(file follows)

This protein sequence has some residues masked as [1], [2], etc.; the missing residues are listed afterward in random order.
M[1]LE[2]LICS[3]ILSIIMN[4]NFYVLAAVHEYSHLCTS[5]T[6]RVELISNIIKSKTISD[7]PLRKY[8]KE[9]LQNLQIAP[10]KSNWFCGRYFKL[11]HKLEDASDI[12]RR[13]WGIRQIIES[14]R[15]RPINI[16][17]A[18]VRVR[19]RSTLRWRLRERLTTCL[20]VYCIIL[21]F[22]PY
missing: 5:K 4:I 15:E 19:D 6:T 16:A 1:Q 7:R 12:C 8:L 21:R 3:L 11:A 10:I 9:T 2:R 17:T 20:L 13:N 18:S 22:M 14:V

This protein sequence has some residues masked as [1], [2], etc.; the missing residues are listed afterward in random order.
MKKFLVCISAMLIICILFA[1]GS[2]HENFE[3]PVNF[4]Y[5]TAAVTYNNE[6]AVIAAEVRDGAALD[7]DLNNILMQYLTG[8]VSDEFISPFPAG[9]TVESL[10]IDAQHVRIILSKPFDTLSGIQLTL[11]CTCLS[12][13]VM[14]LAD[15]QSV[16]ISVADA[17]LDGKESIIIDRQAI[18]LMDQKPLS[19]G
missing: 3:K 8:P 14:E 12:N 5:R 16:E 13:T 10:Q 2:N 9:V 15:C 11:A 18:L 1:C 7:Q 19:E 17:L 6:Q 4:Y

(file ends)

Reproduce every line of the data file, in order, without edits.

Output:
This protein sequence has some residues masked as [1], [2], etc.; the missing residues are listed afterward in random order.
M[1]LE[2]LICS[3]ILSIIMN[4]NFYVLAAVHEYSHLCTS[5]T[6]RVELISNIIKSKTISD[7]PLRKY[8]KE[9]LQNLQIAP[10]KSNWFCGRYFKL[11]HKLEDASDI[12]RR[13]WGIRQIIES[14]R[15]RPINI[16][17]A[18]VRVR[19]RSTLRWRLRERLTTCL[20]VYCIIL[21]F[22]PY
missing: 5:K 4:I 15:E 19:D 6:T 16:A 1:Q 7:R 12:C 8:L 21:R 3:L 11:A 10:I 9:T 2:R 17:T 20:L 13:N 18:S 22:M 14:V

This protein sequence has some residues masked as [1], [2], etc.; the missing residues are listed afterward in random order.
MKKFLVCISAMLIICILFA[1]GS[2]HENFE[3]PVNF[4]Y[5]TAAVTYNNE[6]AVIAAEVRDGAALD[7]DLNNILMQYLTG[8]VSDEFISPFPAG[9]TVESL[10]IDAQHVRIILSKPFDTLSGIQLTL[11]CTCLS[12][13]VM[14]LAD[15]QSV[16]ISVADA[17]LDGKESIIIDRQAI[18]LMDQKPLS[19]G
missing: 3:K 8:P 14:E 12:N 5:R 16:E 13:T 10:Q 2:N 9:V 15:C 11:A 18:L 1:C 7:Q 19:E 17:L 6:Q 4:Y